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Canseco - 5 years later

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  • Stray Cat
    replied
    A fun Canseco moment.

    http://www.youtube.com/watch?v=U0BekemmJNM

    Leave a comment:


  • SamtheBravesFan
    replied
    Originally posted by Phish View Post
    I am now reading his book Juiced! and it's not a half bad book. People may have the thought that the book is throwing people under the bus, but it really isn't. It's a lot more about his career. The one thing that did pop out at me were his allegations on McGwire. I don't have the exact quote on me right now and im far too lazy but it stats that McGwire had the largest biceps and forearms in baseball. Canseco also stated Mark had the biggest growth from steriods after his rookie season. Just a few tidbits....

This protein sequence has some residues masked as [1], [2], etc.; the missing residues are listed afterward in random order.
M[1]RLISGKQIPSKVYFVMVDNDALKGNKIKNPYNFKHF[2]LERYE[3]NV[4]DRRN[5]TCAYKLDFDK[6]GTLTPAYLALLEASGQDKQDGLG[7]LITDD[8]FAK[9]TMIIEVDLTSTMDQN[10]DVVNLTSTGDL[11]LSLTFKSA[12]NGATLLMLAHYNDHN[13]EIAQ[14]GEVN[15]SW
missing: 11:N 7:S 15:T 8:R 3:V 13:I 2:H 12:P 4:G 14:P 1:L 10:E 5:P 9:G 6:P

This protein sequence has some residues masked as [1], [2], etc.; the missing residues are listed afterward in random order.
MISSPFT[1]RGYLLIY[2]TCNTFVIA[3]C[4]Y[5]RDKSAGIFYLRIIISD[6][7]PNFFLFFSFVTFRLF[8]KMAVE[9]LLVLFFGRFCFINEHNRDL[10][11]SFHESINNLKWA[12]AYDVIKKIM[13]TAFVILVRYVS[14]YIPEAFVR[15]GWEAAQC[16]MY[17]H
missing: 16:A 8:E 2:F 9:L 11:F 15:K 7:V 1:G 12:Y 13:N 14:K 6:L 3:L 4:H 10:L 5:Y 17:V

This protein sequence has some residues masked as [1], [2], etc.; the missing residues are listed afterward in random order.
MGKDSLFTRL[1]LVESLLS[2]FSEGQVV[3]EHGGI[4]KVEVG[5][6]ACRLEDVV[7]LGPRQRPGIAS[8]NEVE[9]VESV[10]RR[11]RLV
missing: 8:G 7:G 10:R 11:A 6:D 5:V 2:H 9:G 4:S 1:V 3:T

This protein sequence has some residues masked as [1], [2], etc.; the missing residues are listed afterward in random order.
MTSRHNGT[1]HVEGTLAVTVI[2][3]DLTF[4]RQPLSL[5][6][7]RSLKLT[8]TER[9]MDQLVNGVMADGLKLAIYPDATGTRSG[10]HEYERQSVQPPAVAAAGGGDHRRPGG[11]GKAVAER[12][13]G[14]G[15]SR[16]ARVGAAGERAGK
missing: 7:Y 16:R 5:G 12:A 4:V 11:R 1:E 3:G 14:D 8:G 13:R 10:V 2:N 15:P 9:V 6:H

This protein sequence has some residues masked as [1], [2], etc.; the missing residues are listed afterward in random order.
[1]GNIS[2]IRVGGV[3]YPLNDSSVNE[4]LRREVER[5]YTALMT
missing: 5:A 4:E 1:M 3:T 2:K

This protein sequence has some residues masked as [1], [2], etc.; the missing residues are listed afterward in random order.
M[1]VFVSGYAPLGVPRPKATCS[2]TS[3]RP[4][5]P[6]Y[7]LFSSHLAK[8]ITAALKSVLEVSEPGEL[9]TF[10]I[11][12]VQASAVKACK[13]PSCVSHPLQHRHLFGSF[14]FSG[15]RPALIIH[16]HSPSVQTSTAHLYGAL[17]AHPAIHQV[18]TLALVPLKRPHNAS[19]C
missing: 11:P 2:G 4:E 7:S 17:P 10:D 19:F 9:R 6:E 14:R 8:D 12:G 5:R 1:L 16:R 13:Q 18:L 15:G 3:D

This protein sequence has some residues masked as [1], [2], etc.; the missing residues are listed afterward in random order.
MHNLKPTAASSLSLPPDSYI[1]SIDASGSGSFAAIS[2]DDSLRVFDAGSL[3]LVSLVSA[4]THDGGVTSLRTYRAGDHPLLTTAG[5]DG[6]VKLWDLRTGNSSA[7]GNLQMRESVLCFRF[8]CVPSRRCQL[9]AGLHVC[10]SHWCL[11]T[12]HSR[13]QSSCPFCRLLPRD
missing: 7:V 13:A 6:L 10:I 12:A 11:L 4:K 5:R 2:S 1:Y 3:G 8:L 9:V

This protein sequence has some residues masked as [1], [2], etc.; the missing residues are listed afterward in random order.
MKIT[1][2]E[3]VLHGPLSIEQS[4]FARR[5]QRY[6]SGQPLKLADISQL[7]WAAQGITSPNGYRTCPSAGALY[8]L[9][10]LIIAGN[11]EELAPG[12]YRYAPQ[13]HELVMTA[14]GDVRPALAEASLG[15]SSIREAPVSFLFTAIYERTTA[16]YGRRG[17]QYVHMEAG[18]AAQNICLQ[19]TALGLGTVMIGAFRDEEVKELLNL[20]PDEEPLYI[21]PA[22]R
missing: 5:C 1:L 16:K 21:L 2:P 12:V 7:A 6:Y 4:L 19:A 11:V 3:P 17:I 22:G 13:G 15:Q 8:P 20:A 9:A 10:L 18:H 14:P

We're specifically referring to those parts.

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  • Phish
    replied
    I am now reading his book Juiced! and it's not a half bad book. People may have the thought that the book is throwing people under the bus, but it really isn't. It's a lot more about his career. The one thing that did pop out at me were his allegations on McGwire. I don't have the exact quote on me right now and im far too lazy but it stats that McGwire had the largest biceps and forearms in baseball. Canseco also stated Mark had the biggest growth from steriods after his rookie season. Just a few tidbits....

    Leave a comment:


  • stejay
    replied
    Steve Rogers
    Yet, you are entering a debate on Canseco lol:noidea

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  • steve rogers
    replied
    Originally posted by placount View Post